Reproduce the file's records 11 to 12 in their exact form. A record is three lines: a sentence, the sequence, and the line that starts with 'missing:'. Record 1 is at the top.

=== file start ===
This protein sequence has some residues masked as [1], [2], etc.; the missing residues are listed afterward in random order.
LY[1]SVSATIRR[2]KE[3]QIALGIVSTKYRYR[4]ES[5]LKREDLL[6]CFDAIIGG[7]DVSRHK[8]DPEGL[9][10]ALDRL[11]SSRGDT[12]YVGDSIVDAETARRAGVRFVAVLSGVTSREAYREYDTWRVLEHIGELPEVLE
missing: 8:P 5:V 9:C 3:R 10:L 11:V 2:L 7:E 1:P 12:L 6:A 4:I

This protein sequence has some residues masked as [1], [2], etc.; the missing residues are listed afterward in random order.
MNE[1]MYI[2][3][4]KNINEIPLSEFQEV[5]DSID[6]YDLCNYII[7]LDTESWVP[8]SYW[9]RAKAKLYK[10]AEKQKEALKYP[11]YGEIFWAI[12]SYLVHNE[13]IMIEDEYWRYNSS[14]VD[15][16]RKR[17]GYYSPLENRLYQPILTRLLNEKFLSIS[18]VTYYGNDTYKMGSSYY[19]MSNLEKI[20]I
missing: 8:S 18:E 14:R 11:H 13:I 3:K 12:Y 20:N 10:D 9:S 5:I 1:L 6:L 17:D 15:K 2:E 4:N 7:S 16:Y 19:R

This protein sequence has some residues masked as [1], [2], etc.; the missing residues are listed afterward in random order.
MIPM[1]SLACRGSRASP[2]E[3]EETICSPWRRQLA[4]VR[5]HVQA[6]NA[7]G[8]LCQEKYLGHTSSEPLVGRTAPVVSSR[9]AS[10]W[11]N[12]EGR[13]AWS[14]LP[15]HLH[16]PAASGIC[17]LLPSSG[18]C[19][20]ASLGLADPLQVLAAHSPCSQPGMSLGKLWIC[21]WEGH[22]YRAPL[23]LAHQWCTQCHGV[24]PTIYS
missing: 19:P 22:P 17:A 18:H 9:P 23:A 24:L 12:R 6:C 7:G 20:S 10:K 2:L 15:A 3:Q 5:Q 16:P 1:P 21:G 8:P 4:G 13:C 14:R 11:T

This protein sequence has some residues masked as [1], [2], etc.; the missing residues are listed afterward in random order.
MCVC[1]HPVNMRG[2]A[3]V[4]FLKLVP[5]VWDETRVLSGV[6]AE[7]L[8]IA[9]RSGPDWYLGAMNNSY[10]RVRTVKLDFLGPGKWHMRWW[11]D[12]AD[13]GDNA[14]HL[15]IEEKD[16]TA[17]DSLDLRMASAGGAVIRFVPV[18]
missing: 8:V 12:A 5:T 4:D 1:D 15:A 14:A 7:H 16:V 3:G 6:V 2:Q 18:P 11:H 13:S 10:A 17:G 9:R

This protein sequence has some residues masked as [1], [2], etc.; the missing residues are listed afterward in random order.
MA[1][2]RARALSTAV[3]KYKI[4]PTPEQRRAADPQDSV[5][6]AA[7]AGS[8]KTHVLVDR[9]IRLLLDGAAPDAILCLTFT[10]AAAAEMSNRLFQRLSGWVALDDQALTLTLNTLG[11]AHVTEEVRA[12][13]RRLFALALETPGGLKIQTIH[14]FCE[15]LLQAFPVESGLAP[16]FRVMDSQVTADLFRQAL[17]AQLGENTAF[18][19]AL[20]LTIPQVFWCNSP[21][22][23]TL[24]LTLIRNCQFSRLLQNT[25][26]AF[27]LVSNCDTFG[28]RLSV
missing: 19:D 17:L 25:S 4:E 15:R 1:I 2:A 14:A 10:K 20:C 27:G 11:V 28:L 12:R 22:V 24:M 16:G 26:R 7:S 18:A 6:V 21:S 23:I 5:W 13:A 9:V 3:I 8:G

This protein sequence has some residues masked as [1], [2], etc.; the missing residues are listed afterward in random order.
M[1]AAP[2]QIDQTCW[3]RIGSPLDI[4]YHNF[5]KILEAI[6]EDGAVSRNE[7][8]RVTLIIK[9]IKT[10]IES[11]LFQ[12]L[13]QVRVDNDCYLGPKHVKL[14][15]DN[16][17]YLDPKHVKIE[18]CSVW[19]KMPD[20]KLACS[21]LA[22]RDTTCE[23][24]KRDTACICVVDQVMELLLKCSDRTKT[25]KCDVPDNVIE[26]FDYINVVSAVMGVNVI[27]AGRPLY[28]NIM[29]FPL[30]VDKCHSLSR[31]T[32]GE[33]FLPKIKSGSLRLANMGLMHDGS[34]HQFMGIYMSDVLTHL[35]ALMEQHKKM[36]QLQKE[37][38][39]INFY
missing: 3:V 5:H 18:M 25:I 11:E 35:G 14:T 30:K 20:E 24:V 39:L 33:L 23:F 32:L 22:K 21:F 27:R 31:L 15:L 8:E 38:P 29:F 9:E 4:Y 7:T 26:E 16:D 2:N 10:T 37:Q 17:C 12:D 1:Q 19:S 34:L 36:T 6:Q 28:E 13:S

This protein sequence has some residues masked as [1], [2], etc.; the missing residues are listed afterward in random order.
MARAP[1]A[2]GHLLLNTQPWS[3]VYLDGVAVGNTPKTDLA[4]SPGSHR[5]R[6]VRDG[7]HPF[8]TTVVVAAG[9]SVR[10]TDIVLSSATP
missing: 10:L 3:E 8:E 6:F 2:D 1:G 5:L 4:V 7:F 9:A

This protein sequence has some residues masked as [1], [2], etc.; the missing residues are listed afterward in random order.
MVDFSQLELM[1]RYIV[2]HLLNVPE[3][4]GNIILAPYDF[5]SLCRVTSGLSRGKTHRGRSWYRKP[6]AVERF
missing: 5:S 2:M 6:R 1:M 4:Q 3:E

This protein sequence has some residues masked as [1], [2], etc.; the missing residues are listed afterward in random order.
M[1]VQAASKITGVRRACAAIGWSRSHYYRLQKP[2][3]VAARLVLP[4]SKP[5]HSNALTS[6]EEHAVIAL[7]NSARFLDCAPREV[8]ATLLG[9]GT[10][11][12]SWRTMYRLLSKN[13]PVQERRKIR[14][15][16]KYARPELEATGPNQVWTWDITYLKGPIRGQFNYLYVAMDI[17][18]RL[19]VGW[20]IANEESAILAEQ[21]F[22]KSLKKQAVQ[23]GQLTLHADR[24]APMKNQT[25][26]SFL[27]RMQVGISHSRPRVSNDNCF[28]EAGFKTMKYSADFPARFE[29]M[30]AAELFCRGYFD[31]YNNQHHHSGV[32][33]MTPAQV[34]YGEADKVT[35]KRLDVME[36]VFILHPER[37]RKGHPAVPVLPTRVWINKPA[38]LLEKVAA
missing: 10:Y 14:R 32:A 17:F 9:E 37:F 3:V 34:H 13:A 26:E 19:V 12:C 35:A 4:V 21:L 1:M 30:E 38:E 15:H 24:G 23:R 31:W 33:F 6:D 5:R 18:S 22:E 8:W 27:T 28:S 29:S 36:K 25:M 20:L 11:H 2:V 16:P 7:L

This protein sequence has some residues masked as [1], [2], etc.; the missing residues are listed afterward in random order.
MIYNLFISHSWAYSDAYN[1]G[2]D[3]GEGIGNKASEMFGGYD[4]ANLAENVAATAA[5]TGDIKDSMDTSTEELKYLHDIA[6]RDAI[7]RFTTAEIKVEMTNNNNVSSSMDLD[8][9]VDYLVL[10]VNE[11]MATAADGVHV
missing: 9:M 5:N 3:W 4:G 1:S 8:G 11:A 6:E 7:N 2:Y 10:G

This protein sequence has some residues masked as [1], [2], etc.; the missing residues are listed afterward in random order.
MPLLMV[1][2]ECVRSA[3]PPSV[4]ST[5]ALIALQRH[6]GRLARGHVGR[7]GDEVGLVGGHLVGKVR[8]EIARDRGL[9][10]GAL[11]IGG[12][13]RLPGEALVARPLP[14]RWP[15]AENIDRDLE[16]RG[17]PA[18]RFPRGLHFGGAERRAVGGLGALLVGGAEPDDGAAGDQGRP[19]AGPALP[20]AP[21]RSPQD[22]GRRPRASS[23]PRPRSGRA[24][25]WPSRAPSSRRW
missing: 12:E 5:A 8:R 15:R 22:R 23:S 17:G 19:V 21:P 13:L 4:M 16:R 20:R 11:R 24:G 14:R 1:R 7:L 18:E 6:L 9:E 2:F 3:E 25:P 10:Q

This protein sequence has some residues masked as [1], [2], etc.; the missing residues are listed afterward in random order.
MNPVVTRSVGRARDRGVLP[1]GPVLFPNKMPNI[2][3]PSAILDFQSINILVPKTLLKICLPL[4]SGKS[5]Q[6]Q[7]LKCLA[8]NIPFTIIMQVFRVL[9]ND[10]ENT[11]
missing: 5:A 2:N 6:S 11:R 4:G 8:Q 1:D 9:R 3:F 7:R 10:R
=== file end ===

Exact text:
This protein sequence has some residues masked as [1], [2], etc.; the missing residues are listed afterward in random order.
MPLLMV[1][2]ECVRSA[3]PPSV[4]ST[5]ALIALQRH[6]GRLARGHVGR[7]GDEVGLVGGHLVGKVR[8]EIARDRGL[9][10]GAL[11]IGG[12][13]RLPGEALVARPLP[14]RWP[15]AENIDRDLE[16]RG[17]PA[18]RFPRGLHFGGAERRAVGGLGALLVGGAEPDDGAAGDQGRP[19]AGPALP[20]AP[21]RSPQD[22]GRRPRASS[23]PRPRSGRA[24][25]WPSRAPSSRRW
missing: 12:E 5:A 8:R 15:R 22:R 23:S 17:G 19:V 21:P 13:L 4:M 16:R 20:R 11:R 24:G 14:R 1:R 7:L 18:E 6:L 9:E 2:F 3:E 25:P 10:Q

This protein sequence has some residues masked as [1], [2], etc.; the missing residues are listed afterward in random order.
MNPVVTRSVGRARDRGVLP[1]GPVLFPNKMPNI[2][3]PSAILDFQSINILVPKTLLKICLPL[4]SGKS[5]Q[6]Q[7]LKCLA[8]NIPFTIIMQVFRVL[9]ND[10]ENT[11]
missing: 5:A 2:N 6:S 11:R 4:G 8:Q 1:D 9:R 3:F 7:R 10:R